Taste Bud Profile
Chef Byron Gomez as a child would have had a hard time believing that he would achieve the success he has achieved today—but he never stopped dreaming about it. His imagination and drive became his signature attributes, and his never-give-up attitude has propelled him to become one of the most notable chefs in the country. With all of his success, he has always prized the ability to be resourceful and creative, traits learned from his mother, above all else. He encourages kids to imagine the impossible and to be willing to fail in pursuit of a dream, but to never give up on that pursuit. As a Dreamer/DACA recipient himself, I can’t think of anyone better suited to share this important message with kids and families.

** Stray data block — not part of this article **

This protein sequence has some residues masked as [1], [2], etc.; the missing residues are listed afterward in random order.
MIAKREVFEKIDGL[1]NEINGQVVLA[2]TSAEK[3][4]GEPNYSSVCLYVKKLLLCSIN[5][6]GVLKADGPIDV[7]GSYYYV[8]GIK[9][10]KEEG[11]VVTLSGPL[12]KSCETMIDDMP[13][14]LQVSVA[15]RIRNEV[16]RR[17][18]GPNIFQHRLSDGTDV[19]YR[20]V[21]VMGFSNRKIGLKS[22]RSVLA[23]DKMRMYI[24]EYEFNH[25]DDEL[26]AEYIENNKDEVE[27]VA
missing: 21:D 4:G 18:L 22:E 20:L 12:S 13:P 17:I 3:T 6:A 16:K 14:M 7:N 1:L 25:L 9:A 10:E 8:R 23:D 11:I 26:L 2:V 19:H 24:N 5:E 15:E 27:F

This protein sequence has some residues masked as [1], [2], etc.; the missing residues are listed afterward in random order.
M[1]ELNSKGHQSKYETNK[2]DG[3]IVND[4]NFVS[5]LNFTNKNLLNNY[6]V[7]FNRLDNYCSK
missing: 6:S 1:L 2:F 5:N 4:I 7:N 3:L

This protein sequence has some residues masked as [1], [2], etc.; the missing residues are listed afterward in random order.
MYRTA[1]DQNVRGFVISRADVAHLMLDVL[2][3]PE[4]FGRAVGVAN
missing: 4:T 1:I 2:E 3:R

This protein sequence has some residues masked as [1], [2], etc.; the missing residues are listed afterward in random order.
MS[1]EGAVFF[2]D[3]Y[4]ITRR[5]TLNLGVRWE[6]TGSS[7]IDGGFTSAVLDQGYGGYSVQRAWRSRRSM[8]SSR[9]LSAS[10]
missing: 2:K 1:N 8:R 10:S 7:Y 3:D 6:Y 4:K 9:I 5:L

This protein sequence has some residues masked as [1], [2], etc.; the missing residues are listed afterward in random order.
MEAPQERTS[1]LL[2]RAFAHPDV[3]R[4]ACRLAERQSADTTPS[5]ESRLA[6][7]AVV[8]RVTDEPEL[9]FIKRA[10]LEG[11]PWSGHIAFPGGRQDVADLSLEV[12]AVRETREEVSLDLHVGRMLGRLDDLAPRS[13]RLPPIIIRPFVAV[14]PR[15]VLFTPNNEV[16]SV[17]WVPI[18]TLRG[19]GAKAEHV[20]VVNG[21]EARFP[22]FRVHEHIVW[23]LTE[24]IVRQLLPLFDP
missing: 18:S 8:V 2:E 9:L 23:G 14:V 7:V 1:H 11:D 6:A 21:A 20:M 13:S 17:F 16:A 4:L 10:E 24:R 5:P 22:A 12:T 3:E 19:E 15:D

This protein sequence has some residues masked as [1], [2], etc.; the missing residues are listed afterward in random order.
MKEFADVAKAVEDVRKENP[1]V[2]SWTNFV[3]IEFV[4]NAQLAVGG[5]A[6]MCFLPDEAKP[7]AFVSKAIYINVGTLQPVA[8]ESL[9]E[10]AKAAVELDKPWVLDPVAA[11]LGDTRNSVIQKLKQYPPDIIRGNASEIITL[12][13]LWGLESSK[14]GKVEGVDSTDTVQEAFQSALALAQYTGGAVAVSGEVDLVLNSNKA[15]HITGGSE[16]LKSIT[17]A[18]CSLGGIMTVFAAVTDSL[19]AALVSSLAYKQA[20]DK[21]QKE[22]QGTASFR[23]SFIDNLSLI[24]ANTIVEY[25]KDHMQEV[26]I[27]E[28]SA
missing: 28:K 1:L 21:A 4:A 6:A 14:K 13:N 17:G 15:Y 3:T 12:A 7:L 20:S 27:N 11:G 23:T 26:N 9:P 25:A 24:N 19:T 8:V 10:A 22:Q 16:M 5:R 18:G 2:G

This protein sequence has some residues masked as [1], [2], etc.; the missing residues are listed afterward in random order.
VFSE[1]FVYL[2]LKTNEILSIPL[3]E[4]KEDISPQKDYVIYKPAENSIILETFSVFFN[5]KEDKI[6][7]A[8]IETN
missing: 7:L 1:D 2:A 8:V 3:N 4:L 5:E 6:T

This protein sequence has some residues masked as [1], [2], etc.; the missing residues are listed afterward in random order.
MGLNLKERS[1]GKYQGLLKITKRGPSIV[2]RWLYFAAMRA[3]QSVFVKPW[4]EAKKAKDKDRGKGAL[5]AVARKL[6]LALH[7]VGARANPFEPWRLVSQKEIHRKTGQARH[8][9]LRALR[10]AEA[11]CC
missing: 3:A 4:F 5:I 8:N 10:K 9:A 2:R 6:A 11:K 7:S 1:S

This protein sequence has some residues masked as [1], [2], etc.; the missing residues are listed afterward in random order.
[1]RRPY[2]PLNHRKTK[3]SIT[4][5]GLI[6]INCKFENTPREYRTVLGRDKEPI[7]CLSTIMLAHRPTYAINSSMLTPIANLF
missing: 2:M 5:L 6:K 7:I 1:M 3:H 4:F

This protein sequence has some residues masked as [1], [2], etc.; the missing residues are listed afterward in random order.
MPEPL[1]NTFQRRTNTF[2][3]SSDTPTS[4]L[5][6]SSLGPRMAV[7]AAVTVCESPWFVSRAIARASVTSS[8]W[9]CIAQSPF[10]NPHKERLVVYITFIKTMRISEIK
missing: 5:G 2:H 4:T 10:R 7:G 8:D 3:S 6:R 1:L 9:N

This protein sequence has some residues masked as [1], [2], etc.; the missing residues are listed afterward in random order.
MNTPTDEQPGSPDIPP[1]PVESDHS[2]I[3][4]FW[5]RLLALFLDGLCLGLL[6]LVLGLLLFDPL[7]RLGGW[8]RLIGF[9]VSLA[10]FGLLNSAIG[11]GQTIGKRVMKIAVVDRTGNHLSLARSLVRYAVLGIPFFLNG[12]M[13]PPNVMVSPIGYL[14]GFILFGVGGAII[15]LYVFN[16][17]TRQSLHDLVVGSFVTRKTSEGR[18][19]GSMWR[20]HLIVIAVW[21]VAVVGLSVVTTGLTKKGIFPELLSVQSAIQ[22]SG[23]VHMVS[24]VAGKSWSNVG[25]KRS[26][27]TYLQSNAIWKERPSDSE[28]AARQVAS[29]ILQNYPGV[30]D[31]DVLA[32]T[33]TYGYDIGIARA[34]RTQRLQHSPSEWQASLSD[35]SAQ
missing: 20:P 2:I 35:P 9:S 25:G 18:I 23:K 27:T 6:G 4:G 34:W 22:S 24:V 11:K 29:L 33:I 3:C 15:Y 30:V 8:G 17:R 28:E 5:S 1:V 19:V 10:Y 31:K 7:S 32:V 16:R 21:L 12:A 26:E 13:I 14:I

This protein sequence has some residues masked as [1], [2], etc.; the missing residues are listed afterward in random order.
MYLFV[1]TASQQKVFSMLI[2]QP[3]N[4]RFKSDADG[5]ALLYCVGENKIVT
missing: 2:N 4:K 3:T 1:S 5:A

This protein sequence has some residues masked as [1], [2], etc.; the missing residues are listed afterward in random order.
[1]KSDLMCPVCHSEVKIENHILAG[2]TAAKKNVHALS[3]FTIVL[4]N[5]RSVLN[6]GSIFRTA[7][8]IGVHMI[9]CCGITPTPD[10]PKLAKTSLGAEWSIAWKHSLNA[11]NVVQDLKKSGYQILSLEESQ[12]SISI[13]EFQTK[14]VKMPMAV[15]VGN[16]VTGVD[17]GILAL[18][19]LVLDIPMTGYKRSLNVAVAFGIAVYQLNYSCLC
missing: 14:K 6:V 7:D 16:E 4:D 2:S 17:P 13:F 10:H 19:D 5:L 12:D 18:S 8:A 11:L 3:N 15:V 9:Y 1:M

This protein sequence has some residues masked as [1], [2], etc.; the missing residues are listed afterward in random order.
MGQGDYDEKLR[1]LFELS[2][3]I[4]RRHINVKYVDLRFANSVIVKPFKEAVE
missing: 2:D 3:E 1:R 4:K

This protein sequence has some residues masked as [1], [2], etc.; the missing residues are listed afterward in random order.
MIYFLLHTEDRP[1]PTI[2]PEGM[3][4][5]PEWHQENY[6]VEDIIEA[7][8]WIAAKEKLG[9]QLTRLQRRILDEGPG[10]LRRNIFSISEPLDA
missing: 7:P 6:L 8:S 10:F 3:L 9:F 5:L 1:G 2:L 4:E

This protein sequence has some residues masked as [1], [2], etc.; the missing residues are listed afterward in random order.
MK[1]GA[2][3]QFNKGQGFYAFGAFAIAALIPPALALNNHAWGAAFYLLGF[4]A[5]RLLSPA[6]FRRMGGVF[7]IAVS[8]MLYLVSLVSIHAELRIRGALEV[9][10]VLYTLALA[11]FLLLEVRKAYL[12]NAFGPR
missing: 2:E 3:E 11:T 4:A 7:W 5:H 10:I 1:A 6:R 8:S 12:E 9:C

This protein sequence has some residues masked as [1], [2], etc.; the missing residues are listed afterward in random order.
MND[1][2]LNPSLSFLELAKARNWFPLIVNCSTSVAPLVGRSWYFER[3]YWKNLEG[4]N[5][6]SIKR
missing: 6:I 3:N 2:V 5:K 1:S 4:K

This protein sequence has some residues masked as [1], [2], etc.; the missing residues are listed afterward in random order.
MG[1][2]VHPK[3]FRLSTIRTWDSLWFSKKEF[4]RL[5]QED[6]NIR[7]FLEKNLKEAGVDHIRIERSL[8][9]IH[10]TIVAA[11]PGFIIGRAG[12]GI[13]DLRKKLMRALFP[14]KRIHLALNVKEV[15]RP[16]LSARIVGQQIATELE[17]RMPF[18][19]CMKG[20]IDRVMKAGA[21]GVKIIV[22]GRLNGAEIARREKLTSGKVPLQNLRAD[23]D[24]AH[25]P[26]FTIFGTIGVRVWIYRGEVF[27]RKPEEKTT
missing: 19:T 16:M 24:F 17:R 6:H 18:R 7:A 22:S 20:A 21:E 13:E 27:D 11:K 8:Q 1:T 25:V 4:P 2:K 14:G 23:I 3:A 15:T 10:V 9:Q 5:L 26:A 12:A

Byron Gomez: I have really strong memories around the food we’d eat at family gatherings. I know now that they are traditional dishes of Costa Rica, but back then they were just my favorite foods. To me, the foods are tied to these gatherings, to special moments. Everybody used to gather at my house on Sundays. One of my uncles used to drive a minibus for a living, and on Sundays, he’d take a two hour trip to gather up all the family members around, and bring them to my house by 11 o’clock in the morning. We’d split into three groups: the older guys sitting on the couch watching the local soccer league, the kids playing in the backyard, and the moms and my grandma in the kitchen and at the dining room table, chopping away and gossiping. I always gravitated towards the food. I used to play a little, but then I’d always end up breaking away from the group and sitting under the dining table, and I’d get to taste things and have snacks just for me. My mom would make a big batch of arroz con leche, which is typically served hot, but I preferred it cold. So she’d always put away a cup for me in the freezer and I’d sit there and eat it like ice cream. There was something that always drew me there to the kitchen—it gave me comfort, because that’s where my mom was, that’s where this more mellow energy of all the ladies was, and that’s where all of the fun smells and great treats were too.